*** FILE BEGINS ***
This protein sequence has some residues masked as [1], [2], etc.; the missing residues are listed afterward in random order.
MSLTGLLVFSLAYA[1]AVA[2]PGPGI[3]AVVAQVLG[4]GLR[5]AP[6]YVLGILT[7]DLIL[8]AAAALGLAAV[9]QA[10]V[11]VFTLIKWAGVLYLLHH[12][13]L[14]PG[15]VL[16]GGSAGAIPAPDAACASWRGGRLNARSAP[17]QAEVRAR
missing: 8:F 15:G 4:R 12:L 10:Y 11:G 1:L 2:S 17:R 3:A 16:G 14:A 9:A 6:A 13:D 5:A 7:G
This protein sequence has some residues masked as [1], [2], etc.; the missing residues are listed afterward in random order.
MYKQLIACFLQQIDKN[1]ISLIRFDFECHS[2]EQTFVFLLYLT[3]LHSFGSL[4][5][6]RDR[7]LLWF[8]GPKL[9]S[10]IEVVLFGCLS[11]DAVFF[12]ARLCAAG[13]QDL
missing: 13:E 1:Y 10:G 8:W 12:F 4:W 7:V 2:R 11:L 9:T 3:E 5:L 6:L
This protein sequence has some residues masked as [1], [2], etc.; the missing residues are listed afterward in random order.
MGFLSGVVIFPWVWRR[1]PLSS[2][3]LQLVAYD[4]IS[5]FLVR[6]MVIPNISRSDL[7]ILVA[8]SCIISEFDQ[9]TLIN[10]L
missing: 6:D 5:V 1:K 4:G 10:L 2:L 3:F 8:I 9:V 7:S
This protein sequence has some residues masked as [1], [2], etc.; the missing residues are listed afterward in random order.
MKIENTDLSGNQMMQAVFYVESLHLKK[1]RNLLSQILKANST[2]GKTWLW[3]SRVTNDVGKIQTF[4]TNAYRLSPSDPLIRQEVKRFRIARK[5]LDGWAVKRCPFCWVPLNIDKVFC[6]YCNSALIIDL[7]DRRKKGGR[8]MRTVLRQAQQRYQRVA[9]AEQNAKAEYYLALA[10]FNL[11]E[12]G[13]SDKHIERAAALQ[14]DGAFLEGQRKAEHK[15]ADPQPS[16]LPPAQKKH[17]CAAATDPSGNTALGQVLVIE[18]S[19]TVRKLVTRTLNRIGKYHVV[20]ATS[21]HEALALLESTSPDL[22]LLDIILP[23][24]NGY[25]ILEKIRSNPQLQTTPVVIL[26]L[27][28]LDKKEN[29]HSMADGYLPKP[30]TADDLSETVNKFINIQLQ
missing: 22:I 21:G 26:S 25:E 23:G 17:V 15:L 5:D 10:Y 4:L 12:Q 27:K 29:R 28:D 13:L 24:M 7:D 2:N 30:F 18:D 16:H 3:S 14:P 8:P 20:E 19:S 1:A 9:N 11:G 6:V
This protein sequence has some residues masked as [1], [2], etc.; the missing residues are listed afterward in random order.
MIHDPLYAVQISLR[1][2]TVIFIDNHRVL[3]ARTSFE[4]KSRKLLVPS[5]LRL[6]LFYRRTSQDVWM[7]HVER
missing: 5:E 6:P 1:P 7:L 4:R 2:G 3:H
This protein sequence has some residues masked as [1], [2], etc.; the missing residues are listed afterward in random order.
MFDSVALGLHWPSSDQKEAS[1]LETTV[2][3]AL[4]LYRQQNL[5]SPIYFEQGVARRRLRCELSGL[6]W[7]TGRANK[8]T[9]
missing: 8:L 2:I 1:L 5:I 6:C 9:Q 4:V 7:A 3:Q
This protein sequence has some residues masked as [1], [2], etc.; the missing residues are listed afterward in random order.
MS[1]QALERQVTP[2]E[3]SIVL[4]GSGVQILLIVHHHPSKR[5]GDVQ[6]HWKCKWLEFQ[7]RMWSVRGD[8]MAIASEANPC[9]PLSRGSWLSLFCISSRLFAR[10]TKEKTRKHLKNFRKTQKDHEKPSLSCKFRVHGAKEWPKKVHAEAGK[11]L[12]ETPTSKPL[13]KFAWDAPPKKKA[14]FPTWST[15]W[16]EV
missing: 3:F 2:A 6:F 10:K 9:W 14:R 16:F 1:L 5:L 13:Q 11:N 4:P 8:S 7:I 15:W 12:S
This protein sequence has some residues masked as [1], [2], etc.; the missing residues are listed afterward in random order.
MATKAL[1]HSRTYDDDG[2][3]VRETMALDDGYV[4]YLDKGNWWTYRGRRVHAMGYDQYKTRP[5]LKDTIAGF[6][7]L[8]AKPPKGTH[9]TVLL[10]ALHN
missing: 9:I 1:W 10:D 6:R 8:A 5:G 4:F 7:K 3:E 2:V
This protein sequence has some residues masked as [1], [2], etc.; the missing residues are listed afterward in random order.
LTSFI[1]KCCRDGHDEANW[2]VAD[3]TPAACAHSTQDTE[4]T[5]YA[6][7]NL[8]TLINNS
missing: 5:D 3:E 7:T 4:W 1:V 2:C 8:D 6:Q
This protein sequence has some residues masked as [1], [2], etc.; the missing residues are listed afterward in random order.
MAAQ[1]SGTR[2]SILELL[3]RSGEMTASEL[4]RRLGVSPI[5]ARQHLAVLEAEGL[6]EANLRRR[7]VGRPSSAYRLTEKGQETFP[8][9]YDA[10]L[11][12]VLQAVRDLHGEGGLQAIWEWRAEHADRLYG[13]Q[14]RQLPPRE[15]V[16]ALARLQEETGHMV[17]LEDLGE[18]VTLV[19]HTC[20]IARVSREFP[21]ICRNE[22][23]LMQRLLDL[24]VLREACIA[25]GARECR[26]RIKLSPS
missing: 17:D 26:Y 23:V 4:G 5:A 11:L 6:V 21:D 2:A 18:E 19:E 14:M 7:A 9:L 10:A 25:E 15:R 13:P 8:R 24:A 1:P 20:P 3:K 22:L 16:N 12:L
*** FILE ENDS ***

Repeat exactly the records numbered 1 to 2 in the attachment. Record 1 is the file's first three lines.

This protein sequence has some residues masked as [1], [2], etc.; the missing residues are listed afterward in random order.
MSLTGLLVFSLAYA[1]AVA[2]PGPGI[3]AVVAQVLG[4]GLR[5]AP[6]YVLGILT[7]DLIL[8]AAAALGLAAV[9]QA[10]V[11]VFTLIKWAGVLYLLHH[12][13]L[14]PG[15]VL[16]GGSAGAIPAPDAACASWRGGRLNARSAP[17]QAEVRAR
missing: 8:F 15:G 4:R 12:L 10:Y 11:G 1:L 2:S 17:R 3:A 16:G 14:A 9:A 6:A 13:D 5:A 7:G
This protein sequence has some residues masked as [1], [2], etc.; the missing residues are listed afterward in random order.
MYKQLIACFLQQIDKN[1]ISLIRFDFECHS[2]EQTFVFLLYLT[3]LHSFGSL[4][5][6]RDR[7]LLWF[8]GPKL[9]S[10]IEVVLFGCLS[11]DAVFF[12]ARLCAAG[13]QDL
missing: 13:E 1:Y 10:G 8:W 12:F 4:W 7:V 2:R 11:L 9:T 3:E 5:L 6:L